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Ministry for Foreign Affairs

The Commission on the Status of Women (CSW)

Madam Chair,

Allow me at the outset to congratulate you and the other members of the Bureau on your election.   I am confident that you will guide us wisely through the complex tasks ahead and I can assure you of the cooperation of my Delegation.

 

Iceland alligned itself with the statement made by the European Union on Monday but would like to elaborate further on the two thematic issues which are being addressed by the Commission during this session.

 

Madame Chair,

The Icelandic Government has been giving more attention in the past few years to the role of men in establishing and maintaining gender equality. 

 

With increased participation of women on the Icelandic labour market, with 80% of women now participating in the work force, attitudes have changed as regards the roles played by men and women, including on the division of responsibilities between them in society.  Studies have indicated that men would like to participate more in their children´s upbringing and many of them feel they are not able to spend enough time with their children. Furthermore, the sharing of women’s and men’s responsibilities in the upbringing of their children and in taking care of their homes is considered to be one of the preconditions for equal gender participation on the labour market and in other activities outside the home.

 

As a result the Icelandic Government’s position is that women and men should enjoy equal rights to maternity/paternity leave to enable them to reconcile their occupational and family obligations.  Consequently, since 2001, mothers and fathers have had an equal, non-transferable right to take maternity/paternity leave from work and are able to divide a further three months between themselves as they wish.

 

So far the majority of fathers have taken their paternity leave while women still take a longer leave than men. During the short period since the new system entered into force, it can be said that it has already had an influence on the Icelandic labour market.  As an example, employers who mainly employ men, now have to take into account their employees’ paternity leave when organising work.  This would not have been the case before the new system entered into force.  At the same time employers can expect that the men they employ request to take paternity leave equal to women.  Because of this new system is is now far more likely that women and men will be evaluated on equal terms, both during the hiring process as well as after they become  employees.

 

It is, however,  important to be aware of the obstacles which still prevent full gender equality on the labour market.  For example the fact that many men still have a vested interest in maintaining gender inequality in the workplace and may therefore feel compelled to defend it.  Here changes in attitudes are called for.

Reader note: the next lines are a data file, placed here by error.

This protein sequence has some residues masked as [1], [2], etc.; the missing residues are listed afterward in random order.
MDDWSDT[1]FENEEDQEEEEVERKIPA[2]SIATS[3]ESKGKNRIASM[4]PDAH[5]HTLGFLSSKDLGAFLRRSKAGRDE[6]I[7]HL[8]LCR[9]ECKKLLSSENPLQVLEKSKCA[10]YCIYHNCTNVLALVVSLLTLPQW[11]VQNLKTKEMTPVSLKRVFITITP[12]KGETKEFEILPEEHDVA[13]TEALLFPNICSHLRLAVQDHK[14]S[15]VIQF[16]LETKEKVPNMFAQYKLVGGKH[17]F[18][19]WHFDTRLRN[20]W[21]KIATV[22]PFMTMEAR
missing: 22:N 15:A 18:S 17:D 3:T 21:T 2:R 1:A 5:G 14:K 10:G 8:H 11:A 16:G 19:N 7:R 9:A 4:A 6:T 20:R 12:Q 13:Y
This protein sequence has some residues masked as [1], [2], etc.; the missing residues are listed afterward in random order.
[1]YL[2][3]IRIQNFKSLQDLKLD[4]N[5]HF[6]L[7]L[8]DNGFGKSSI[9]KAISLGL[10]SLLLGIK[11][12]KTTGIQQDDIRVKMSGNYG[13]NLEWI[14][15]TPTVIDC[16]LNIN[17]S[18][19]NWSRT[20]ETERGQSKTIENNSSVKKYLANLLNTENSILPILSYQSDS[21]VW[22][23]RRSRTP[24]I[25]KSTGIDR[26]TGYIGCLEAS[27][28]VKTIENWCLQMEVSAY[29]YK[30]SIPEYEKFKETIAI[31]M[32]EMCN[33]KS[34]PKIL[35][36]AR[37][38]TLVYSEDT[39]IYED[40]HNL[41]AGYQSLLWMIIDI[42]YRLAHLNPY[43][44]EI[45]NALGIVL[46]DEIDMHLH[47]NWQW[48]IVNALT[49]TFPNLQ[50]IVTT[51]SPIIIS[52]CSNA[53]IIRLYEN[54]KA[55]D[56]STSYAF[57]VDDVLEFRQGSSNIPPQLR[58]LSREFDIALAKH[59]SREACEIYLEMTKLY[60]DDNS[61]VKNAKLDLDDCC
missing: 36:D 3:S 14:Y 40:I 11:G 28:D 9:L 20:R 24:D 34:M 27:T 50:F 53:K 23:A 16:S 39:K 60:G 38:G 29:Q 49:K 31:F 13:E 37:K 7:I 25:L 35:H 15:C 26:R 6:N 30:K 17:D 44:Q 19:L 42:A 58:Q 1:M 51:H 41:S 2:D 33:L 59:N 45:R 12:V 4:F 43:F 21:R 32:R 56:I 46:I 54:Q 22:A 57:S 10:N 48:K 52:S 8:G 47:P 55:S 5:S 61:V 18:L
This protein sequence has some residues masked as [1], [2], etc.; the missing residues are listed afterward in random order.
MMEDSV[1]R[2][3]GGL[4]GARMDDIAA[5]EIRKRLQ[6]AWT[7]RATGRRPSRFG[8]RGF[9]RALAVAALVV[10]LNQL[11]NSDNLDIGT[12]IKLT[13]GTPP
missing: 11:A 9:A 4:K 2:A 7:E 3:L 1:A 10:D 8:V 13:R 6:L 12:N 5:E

Madame Chair,

Iceland welcomes the report by the Secretary General on Women, Peace and Security and the report by UNIFEM on Women, War and Peace and the recommendations contained therein.  I am pleased to inform you that last autumn we had a conference in Iceland on Women, Peace and Security with the participation of Mrs. Elizabeth Rehn a former Defence Minister of Finland and one of the authors of the latter report.  The conference generated interest among people at all levels of society and increased public awareness as well as support for  SC resolution 1325. 

 

The members of the Security Council are in a key position to implement Security Council resolution 1325, and bear the main responsibility to do so.  But the Secretary General and the wider membership, being direct addressees of the resolution, are also responsible.  Much more needs to be done, especially to increase women´s participation at all levels, not the least at the highest level of decision making.

 

The increase in total disrespect for the lives and dignity of women during armed conflicts is appalling.  The international community has to renew its efforts to ensure respect for international humanitarian law and human rights.  Increased accountability is necessary and the ICC will be an important tool in this regard.  It is also crucial to  secure respect for women´s human rights in post conflict situations and here I would like to emphasise the plight of women in Afganistan and Iraq.

 

It is important that the High Level Panel on Global Security Threats and Reform of the International System established by the Secretary General will make recommendations on women, peace and security when they conclude their work later this year. 

 

Thank you, Madame Chair

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